"Sassy Gay Best Friend" guy, wearing an orange scarf
“What are you doing? What what WHAT are you doing? Look at your life. Look at your choices.”

I just don’t know if I’m ready for the responsibility of being that friend. I’d rather be a vicarious sort of friend: Sisi would tell me all about her insane love love and extreme fame and the crazy parties she attends, and I’d jealously ooh and ahh, and then I’d go home to watch Netflix in bed, secretly relieved that my life is so boring in comparison. 

Swoonworthy Scale: 0

I went all over the place with this rating, at one point screaming out “The limit does not exist!” until that dredged up memories of high school math class and I had to take a 30-minute break. This zero does not represent there being no romance in this book. Romance is all over this book. But instead of making me swoon, the Sisi/Franz Joseph relationship left me feeling more and more uncomfortable, so that by the end I was really hoping a Man in Black would show up to kidnap Sisi and spirit her away from Florin Vienna*.

When the Emperor and Sisi meet, they immediately fall in Instalove. They’re first cousins, but, you know: different times. He’s 23-going-on-24 and she’s 15, but: different times? Sorry, but no matter what Pretty Little Liars has been trying to sell for the past four years, that’s never not going to creep me out to some extent. And I think Barry Denenberg means for their relationship to play a little unsettling. A younger reader (or a swoon-prone older reader!) may get swept away in the initial fantasy of a charming, handsome prince picking his Twu Wuv out from the crowd and declaring his deep and ardent feelings for her. But as the book goes on, Sisi rollercoasters between head-over-heels and pervasive doubts—over whether she really knows the man she’s marrying at all, whether she’s even a little suited to the role of Empress, whether she’s prepared for marriage in the slightest (having no real idea of what “marriage” entails). I think Denenberg does a good job of peeling back the curtain on the “fairytale romance” and revealing it for what it really is: not so much romantic as frightening. I just wish Sisi saw that too.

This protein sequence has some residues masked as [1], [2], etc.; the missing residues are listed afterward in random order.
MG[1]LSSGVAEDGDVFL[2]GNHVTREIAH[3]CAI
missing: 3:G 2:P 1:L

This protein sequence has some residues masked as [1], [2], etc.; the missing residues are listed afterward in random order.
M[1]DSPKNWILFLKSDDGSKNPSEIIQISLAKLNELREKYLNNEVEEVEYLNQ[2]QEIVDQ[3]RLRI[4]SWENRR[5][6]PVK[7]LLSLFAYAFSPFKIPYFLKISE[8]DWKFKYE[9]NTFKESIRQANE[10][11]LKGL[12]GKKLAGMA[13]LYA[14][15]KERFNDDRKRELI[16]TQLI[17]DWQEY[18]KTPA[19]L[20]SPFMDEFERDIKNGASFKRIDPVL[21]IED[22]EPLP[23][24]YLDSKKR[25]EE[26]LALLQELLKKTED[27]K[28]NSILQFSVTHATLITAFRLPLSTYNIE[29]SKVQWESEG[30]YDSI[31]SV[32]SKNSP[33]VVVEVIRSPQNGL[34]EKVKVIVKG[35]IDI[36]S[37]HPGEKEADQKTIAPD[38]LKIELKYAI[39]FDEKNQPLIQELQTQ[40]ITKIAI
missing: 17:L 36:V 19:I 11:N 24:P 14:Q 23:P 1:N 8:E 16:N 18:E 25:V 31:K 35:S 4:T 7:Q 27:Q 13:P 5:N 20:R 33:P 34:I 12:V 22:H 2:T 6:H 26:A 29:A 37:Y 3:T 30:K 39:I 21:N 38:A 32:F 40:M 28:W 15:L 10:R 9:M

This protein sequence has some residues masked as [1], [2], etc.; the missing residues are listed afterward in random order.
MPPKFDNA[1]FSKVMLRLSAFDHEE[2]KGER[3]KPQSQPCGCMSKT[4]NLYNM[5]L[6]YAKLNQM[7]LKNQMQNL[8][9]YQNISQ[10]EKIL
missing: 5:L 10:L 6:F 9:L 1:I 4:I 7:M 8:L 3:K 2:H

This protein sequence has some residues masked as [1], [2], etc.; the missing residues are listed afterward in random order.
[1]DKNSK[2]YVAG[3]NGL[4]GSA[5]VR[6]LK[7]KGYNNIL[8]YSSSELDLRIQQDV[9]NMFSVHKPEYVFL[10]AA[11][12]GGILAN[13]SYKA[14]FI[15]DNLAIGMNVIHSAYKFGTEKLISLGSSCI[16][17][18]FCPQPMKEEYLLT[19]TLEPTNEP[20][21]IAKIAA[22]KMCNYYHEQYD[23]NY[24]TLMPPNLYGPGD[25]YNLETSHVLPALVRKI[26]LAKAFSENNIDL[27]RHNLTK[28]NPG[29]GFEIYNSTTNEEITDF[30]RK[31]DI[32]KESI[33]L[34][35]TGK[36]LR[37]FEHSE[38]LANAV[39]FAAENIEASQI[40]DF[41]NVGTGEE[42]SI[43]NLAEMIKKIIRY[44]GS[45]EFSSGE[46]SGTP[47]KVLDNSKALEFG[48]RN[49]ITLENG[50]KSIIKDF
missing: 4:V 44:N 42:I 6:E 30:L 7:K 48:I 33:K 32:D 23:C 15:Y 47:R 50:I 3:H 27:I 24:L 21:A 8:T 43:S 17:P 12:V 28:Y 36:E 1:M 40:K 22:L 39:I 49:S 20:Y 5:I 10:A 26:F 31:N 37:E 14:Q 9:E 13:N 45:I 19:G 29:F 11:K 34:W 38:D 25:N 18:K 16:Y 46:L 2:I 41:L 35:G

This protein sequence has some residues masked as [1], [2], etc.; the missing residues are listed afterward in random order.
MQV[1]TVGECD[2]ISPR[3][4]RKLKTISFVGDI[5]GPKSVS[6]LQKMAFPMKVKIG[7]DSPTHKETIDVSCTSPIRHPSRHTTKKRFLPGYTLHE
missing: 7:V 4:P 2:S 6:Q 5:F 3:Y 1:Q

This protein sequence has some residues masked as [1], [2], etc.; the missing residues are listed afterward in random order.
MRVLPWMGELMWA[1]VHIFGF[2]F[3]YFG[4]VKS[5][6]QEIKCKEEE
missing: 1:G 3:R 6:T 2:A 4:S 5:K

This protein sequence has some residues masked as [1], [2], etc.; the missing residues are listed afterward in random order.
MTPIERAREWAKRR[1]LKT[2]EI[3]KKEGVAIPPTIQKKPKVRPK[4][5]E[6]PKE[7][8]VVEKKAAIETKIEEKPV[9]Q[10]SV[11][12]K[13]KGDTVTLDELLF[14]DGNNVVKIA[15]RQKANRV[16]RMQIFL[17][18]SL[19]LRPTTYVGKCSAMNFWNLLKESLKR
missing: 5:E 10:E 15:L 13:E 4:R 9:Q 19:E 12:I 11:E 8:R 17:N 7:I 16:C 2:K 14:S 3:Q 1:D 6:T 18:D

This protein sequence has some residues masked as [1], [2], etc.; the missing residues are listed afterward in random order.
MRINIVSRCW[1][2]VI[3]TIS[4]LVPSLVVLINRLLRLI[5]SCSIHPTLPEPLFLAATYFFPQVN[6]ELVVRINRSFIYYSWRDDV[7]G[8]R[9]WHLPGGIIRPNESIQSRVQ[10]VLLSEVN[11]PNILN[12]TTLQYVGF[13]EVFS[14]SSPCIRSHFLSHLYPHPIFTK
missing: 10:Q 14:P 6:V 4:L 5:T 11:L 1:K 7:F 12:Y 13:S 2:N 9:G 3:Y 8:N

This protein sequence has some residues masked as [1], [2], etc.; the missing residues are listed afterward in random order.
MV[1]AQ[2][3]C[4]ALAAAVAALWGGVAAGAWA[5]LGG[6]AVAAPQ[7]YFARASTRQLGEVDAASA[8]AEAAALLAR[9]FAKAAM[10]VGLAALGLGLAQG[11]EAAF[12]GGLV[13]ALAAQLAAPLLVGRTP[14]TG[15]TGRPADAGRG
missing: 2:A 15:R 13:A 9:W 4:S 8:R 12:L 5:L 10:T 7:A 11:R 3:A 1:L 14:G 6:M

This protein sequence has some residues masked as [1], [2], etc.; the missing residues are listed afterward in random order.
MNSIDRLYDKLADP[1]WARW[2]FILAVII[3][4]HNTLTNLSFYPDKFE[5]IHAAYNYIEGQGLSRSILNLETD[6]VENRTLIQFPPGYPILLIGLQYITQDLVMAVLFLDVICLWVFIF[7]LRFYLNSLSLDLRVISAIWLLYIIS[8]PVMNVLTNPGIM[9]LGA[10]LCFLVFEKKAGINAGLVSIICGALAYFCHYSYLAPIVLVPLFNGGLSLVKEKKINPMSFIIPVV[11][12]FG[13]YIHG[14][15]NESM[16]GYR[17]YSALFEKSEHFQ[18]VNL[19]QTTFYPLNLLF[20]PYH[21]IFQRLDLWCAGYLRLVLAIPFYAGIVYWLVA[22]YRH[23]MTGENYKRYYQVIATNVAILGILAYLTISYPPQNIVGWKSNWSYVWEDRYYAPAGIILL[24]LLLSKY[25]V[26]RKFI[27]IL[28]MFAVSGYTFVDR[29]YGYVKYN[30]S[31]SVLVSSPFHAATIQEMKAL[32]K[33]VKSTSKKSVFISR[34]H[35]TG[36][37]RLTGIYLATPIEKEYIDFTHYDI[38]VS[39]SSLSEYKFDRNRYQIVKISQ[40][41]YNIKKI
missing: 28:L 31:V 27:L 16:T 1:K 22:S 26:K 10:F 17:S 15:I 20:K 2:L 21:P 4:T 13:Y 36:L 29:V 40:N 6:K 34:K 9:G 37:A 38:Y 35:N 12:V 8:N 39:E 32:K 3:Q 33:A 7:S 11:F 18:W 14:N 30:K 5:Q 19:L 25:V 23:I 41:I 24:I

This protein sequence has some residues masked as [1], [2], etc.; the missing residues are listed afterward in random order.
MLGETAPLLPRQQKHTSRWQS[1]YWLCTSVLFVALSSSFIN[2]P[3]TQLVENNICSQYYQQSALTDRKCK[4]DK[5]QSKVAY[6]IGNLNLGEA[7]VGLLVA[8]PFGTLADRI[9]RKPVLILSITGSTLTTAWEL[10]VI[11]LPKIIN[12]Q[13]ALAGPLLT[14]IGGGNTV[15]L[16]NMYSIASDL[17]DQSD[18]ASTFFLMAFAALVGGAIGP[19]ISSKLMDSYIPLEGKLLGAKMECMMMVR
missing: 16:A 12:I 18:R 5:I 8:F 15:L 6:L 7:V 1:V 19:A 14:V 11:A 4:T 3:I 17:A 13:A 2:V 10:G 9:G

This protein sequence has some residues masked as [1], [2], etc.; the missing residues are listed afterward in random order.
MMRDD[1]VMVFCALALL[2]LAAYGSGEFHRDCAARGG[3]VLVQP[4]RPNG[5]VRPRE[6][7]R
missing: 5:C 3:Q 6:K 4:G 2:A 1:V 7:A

So think of the score as representing a slow slide from positive swoon ratings to negative numbers, and the “0” as capturing an average somewhere within those extremes.

*You have no idea how much restraint I had to exercise to limit the number of The Princess Bride references in this review. The weirdest part is that Sisi isn’t a princess—she goes from being a duchess to an empress, so there’s not even a very good excuse for this book’s subtitle, which makes me think the publisher loves The Princess Bride as much as I do.

Talky Talk: Breezy